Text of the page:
Outer Court

Tech - Google Search Tricks

It's very likely you used Google before, so you know the basics of searching already. Mostly you can rely on intuition, and Google is very good at second-guessing your intents.
But sometimes that's not quite enough, so here I collect some Google tips & tricks from my daily experience.

Limit it to the Universities

When you need scientific information (the hard facts), limit the result to University websites:

"noodle soup" site:edu

(In other instances, you might want to limit the top-level domain range to government institutions, which would require a ".gov" suffix.)

Either OR

If you want to include either this or that in result list, use the OR operator (must be upper-case):

noodles OR pasta

(If you would leave out the OR in this example, Google would return pages that include both terms, but not just either one of them.)

Wild-card phrases

Sometimes you want to research a phrase, but you don't know the exact wording, or you want to allow for different wording. Use the wild-card ("*") character:

"i * love noodles"

Above returns phrases such as "I just love noodles" or "I really love noodles" (it won't include the plain "I love noodles", though -- for that you'd have to make an extra search, or use the OR operator with two phrases).

If you want to allow more missing words inbetween, you might want to use the Google API Proximity Search (GAPS).

Fine-tuning Result Quantity

Often, with a certain keyword combination, you get either too much (say, thousands) or too little (like zero) websites delivered by the Google search engine. Depending on how many results you have, you carefully add, subtract, or change a single keyword from the query, and quickly check the result quantity again.

Google Side-alleys

Sometimes, just using Google search is not enough. It's good advice to always search Google Groups when Google Search doesn't return enough relevant pages. (And sometimes, you may want to go to the Google Lab for inspirational purposes.)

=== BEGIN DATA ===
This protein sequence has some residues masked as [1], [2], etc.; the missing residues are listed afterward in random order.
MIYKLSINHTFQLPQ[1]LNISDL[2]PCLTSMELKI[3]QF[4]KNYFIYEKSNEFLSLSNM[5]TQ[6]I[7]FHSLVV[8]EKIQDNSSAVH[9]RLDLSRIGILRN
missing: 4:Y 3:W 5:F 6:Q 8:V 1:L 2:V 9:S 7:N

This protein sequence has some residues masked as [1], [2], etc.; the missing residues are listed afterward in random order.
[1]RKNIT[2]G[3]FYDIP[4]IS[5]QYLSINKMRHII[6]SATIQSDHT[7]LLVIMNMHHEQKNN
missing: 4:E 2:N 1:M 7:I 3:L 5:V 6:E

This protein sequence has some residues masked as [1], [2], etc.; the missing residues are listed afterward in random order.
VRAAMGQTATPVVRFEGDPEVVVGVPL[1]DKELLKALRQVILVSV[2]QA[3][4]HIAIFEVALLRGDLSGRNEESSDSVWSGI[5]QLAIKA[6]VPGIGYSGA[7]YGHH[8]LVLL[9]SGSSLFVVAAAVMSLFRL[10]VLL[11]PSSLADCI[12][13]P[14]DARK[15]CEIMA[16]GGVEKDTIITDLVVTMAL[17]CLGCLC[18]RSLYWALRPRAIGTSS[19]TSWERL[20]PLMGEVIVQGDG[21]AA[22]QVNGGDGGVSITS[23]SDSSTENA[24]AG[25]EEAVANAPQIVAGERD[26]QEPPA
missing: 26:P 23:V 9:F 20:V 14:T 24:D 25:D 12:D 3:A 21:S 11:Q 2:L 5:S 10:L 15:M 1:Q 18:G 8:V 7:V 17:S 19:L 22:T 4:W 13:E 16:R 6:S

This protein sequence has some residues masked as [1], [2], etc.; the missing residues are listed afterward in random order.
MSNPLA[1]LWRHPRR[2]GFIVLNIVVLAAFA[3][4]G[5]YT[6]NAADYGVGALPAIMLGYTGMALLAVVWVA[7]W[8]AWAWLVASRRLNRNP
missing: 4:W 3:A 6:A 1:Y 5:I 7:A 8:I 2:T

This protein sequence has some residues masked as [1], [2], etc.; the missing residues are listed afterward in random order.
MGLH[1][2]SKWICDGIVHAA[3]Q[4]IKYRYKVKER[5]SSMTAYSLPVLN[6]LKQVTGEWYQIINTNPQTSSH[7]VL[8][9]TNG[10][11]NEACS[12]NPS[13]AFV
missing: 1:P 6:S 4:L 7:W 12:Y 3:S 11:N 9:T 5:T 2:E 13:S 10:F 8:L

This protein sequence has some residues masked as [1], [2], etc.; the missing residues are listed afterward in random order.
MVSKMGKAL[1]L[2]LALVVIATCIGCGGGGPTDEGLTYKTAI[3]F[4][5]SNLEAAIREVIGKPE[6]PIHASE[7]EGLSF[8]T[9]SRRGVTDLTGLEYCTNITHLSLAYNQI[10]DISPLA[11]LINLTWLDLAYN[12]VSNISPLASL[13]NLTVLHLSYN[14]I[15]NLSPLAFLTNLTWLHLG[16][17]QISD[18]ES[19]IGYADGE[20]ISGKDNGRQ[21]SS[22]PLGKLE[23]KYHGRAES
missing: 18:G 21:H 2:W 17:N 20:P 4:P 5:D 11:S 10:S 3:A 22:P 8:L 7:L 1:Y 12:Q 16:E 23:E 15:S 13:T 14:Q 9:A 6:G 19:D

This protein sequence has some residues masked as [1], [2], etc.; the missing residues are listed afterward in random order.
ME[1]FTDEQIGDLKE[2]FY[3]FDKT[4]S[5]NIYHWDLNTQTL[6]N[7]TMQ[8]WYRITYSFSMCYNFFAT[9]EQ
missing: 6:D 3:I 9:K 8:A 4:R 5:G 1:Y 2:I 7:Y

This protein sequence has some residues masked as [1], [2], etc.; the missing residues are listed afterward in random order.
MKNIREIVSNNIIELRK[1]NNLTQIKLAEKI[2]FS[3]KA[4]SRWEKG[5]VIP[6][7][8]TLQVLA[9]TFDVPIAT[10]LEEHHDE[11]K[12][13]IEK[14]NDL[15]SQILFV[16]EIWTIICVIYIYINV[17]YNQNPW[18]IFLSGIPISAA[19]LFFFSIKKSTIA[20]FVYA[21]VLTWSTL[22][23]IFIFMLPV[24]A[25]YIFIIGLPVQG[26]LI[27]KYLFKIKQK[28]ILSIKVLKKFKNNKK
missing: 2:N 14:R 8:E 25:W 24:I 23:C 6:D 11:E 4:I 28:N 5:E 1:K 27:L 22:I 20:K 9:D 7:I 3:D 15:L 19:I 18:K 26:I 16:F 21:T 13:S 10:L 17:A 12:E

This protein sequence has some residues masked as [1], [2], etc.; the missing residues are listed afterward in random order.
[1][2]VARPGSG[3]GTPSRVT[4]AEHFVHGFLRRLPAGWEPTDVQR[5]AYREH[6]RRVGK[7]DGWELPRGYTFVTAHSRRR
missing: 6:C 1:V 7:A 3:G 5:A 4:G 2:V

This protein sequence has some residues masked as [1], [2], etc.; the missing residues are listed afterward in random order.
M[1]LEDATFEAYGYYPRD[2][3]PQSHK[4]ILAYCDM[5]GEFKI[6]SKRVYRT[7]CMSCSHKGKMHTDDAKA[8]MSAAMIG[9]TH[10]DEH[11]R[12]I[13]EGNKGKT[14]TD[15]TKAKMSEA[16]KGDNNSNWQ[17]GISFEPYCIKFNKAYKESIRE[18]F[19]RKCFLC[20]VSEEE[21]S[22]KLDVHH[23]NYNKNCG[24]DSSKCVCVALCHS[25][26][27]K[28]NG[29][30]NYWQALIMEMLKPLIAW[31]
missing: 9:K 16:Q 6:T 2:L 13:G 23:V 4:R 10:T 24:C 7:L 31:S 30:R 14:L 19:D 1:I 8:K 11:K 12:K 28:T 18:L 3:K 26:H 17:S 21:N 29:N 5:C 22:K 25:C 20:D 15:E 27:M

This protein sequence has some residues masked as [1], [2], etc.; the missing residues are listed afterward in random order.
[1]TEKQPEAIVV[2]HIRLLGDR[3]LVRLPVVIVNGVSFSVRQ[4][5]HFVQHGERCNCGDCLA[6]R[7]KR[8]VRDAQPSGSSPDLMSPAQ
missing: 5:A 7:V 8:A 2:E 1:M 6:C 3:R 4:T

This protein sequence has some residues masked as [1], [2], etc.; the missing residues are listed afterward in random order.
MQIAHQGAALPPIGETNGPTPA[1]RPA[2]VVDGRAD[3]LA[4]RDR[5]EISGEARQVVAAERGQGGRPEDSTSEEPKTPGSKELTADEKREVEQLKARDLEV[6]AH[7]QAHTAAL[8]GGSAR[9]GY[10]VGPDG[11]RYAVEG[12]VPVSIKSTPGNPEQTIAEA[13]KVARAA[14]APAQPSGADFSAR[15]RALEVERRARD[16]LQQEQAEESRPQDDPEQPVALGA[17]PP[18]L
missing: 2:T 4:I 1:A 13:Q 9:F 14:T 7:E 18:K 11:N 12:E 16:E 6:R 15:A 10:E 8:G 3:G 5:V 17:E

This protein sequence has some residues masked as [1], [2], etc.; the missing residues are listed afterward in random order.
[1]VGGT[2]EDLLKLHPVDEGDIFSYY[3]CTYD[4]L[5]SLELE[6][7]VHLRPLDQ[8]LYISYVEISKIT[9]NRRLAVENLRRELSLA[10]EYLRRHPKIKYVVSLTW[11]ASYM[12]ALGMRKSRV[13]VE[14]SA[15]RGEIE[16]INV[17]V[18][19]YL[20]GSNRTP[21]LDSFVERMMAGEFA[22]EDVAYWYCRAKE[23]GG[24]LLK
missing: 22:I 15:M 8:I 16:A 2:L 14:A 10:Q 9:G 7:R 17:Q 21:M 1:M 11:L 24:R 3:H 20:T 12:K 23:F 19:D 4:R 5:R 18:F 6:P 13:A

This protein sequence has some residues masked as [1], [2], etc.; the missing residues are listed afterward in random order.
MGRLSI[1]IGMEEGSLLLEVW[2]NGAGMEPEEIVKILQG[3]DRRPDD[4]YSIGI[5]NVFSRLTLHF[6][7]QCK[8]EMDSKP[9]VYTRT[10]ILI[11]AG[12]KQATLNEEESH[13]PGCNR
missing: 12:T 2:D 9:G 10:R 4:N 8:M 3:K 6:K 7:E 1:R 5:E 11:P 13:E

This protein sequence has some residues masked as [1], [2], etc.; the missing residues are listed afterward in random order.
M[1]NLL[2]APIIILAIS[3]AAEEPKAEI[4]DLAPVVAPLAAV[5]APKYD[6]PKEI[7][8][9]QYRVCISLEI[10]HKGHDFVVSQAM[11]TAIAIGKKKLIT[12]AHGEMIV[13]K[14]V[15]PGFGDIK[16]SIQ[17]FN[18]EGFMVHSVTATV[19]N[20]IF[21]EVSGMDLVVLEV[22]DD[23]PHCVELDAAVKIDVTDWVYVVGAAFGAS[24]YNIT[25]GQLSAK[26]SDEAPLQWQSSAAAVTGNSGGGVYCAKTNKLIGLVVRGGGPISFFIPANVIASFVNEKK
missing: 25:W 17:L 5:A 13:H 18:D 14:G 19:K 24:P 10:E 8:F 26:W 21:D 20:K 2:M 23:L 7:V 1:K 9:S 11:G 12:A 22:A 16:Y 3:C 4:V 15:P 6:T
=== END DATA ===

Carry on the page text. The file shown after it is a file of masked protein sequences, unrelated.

Alternating keywords

If I want to find out everything about something, I need to know if I used up all the keywords that describe that something, so when I don't get enough results I can try again. E.g. for "noodles" this would include "pasta" and "spaghetti". You might want to find an online Thesaurus for further reference. Also, if you speak several languages, you can try searching for translations of the word (like the German "Nudeln"). And lastly, use singular and plural together, e.g.:

noodle OR noodles

Exclude the Wrong Results

At times you get a lot of results irrelevant to your query, simply because a word is ambiguous, or often used in a context you are not interested in at the moment. Use the minus ("-") operator on every word that you want to exclude and try again.

The following example is not realistic but should illustrate the point. Say you want information on noodles. There's also a character in "Dick Tracy" by the name of noodles, which you now want to exclude:

noodles -"dick tracy"

(Note that Google will ignore everything above 10 keywords, so sometimes you cannot exclude all the terms you want.)

Use Correct Characters

When you are researching something in a foreign (non-English) language, use the correct characters. E.g. the German word "wörterbuch" (dictionary) -- "worterbuch" doesn't do the job, as it lacks the Umlaut-character.

Determine Filetype

Besides normal web pages in HTML format, Google also indexes .pdf, .doc, .xls, and .ppt files. Sometimes you want to limit the result list to only one specific filetype, and for that you can use the "filetype" operator.

In this example, we try to find presentations about noodles, and therefore go for PowerPoint only:

noodles filetype:ppt

Stay Fresh

Sometimes you might want to do a second research on the same subject after a while. You can use GooFresh to get only very recent pages. Also, you can use Google Alert to get changes on a query emailed to you.

Read the Help

Don't forget to also read through the Google advanced search tricks for more information.

If All Fails, Ask

If you're not getting anywhere in your search, there's no better place to visit then the Google Answers website. Researchers like me will help you in your query. You can ask anything you want without having to know about the best way to research the subject.

For more, try the "Google Hacks" book
Also: Google Blog